Editorial: Learning about consent should not be a question

As discussions revolving around sexual assault shift towards including topics like drinking and consent, so should the ways colleges go about teaching and handling them.

But not everyone’s up for this. After receiving a Facebook invite from members of his student union to an “I Heart Consent” seminar the campus was organizing, U.K. student George Lawlor told the BBC he felt angry and embarrassed that someone would assume he needed coaching on “how not to abuse somebody.”

Lawlor wrote about his opposition in a piece that was published on The Tab, a news site for students based in the U.K. The Warwicks student wrote “I don’t have to be taught to not be a rapist. That much comes naturally to me, as I am sure it does to the overwhelming majority of people you and I know. Brand me a bigot, a misogynist, a rape apologist, I don’t care. I stand by that.”

Lawlor describes the issues surrounding consent as more black and white and attached a photo of himself holding a sign saying “This is not what a rapist looks like.”

With violence against women so prevalent though, shouldn’t the question of consent classes be less about whether it wounds someone’s ego and more about addressing the issue of violence against women and the prevention of it from happening in the first place? The culture Lawlor feels he’s being targeted by is in fact more prevalent than ever and the statistics speak volumes that are much louder than his protests.

To use his terminology saying “I don’t look like a rapist” is to reduce rape to a boogeyman myth, but the fact of the matter is every day women are raped by people that look like Lawlor- people who look like your average friends, neighbors, parents and siblings.

It’s happening at an alarming rate. According to statistics compiled on the National Domestic Violence Hotline website, one in four college aged women report having survived rape or an attempted rape at some point in their life in America. The Rape Abuse & Incest National Network reports that four out of five assaults are committed by someone the victim knows and 47 percent of rapists are a friend or acquaintance of the victim.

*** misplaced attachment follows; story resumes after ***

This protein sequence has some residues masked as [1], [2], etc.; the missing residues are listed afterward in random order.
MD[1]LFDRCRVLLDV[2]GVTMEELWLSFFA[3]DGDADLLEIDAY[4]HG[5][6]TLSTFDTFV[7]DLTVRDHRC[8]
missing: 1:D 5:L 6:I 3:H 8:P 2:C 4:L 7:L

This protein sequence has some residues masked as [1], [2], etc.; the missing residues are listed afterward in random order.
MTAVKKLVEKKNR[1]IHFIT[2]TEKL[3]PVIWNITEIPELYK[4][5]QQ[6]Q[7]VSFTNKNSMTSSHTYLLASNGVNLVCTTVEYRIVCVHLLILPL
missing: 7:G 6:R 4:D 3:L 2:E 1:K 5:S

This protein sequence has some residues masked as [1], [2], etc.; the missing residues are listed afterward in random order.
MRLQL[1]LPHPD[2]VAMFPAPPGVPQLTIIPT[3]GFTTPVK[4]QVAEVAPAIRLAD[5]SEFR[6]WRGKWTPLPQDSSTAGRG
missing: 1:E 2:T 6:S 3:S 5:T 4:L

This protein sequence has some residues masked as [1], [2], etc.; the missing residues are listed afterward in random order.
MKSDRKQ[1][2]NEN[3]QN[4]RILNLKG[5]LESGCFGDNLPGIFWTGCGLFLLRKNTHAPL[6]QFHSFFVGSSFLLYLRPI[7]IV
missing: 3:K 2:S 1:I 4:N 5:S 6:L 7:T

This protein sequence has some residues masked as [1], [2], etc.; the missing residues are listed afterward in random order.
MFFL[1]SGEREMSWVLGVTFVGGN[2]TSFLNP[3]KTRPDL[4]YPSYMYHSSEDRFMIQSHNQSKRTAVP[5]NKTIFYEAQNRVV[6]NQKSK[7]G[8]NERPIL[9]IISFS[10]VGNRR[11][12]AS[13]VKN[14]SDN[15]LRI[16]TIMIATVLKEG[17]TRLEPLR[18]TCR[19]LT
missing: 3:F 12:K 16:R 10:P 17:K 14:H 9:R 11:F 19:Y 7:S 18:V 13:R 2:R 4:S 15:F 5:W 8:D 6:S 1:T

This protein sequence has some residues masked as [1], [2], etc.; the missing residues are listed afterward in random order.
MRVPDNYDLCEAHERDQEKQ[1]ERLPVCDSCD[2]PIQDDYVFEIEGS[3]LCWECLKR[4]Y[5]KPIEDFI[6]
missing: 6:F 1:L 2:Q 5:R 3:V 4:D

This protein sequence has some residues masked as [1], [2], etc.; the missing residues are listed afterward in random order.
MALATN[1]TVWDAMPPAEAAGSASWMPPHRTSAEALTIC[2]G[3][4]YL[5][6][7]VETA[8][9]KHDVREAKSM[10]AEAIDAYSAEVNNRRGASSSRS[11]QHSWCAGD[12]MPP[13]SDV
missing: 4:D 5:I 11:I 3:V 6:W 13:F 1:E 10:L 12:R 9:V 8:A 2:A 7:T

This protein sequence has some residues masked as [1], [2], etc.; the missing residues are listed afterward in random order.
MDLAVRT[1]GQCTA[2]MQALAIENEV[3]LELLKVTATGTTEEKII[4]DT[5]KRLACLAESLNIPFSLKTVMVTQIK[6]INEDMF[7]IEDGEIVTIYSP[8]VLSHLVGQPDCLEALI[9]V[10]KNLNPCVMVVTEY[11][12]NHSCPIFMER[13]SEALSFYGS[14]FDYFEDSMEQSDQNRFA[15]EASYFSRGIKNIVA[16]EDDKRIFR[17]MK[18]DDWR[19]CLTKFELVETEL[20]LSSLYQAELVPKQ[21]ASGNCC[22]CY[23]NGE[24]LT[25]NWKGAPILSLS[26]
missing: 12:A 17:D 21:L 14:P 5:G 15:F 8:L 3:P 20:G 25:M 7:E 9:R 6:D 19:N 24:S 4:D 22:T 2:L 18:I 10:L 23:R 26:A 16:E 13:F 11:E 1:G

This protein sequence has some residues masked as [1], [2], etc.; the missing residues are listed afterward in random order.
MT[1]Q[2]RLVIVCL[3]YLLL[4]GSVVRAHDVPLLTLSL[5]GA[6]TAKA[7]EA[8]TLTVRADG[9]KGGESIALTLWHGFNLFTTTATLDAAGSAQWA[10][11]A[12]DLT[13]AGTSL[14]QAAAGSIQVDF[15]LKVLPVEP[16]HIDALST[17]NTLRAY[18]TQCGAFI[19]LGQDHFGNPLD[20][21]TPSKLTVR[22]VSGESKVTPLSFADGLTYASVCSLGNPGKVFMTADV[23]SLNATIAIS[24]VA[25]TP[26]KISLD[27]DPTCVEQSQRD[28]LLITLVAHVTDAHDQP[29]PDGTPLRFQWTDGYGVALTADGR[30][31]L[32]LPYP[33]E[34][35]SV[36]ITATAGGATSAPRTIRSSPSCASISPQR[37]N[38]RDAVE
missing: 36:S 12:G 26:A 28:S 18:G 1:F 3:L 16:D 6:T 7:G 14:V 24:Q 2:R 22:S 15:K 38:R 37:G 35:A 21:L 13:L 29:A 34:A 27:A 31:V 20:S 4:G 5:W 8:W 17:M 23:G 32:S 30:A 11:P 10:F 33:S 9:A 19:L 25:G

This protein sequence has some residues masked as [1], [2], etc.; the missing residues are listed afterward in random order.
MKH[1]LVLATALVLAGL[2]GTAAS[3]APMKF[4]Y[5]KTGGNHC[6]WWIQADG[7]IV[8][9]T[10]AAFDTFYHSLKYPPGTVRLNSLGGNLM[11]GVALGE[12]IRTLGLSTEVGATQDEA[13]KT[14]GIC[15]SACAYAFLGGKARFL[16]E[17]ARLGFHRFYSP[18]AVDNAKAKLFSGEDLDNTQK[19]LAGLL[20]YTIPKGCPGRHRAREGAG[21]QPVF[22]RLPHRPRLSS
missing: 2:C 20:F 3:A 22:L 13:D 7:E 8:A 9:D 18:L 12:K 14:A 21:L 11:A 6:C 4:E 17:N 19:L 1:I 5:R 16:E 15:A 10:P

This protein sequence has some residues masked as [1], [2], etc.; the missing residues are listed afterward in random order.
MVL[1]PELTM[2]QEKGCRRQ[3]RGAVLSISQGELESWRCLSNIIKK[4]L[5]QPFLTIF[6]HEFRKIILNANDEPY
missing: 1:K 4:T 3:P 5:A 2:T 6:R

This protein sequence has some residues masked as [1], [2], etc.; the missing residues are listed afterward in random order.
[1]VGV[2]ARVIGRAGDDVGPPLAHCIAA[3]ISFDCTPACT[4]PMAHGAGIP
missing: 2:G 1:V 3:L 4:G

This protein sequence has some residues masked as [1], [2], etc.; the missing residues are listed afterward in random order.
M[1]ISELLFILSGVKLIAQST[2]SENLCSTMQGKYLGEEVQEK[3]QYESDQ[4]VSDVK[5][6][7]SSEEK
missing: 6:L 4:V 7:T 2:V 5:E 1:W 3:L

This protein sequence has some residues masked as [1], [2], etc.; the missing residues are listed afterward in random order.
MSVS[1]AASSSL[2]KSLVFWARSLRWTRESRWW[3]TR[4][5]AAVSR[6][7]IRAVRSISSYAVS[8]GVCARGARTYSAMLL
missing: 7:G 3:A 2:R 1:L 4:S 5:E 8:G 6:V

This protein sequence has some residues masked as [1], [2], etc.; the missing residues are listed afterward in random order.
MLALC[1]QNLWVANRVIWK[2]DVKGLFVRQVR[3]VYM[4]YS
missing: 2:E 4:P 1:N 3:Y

So much time is spent lecturing girls about dress codes and convincing them to carry whistles and pepper spray, but it has done little to change those numbers. It’s time to address another problem now.

Culture has taught men to look at women as objects, things to be pursued and conquered, as if they are entitled to them. The fact of the matter is that the one in four statistic is very real and culture has come to rely on doing more to help a victim after an assault while paying little to no disregard for what to do to prevent it from happening in the first place. These classes can help.

Men must be a part of the steps that will help defuse this culture that allows and makes this type of behavior okay and permissible. Defusing this culture that policies masculinity and encouraging everyone to be more sensitive and concerned towards their sexual partners can only lead to more positive change. The absence of no does not mean yes or call for coercion and the importance of being as clear as possible with your sexual partner should not be overlooked.

Consent is absolutely mandatory and while these classes are not, if even one person could attend and learn how to ask questions and provoke conversations then it’s a step in the right direction towards pulling the veil off of confusion that seems to have mystified many. They detail how silence, clothing and alcohol does not determine consent. These classes aren’t a cure, but they are undoubtedly a good place to start.

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Editorial: Learning about consent should not be a question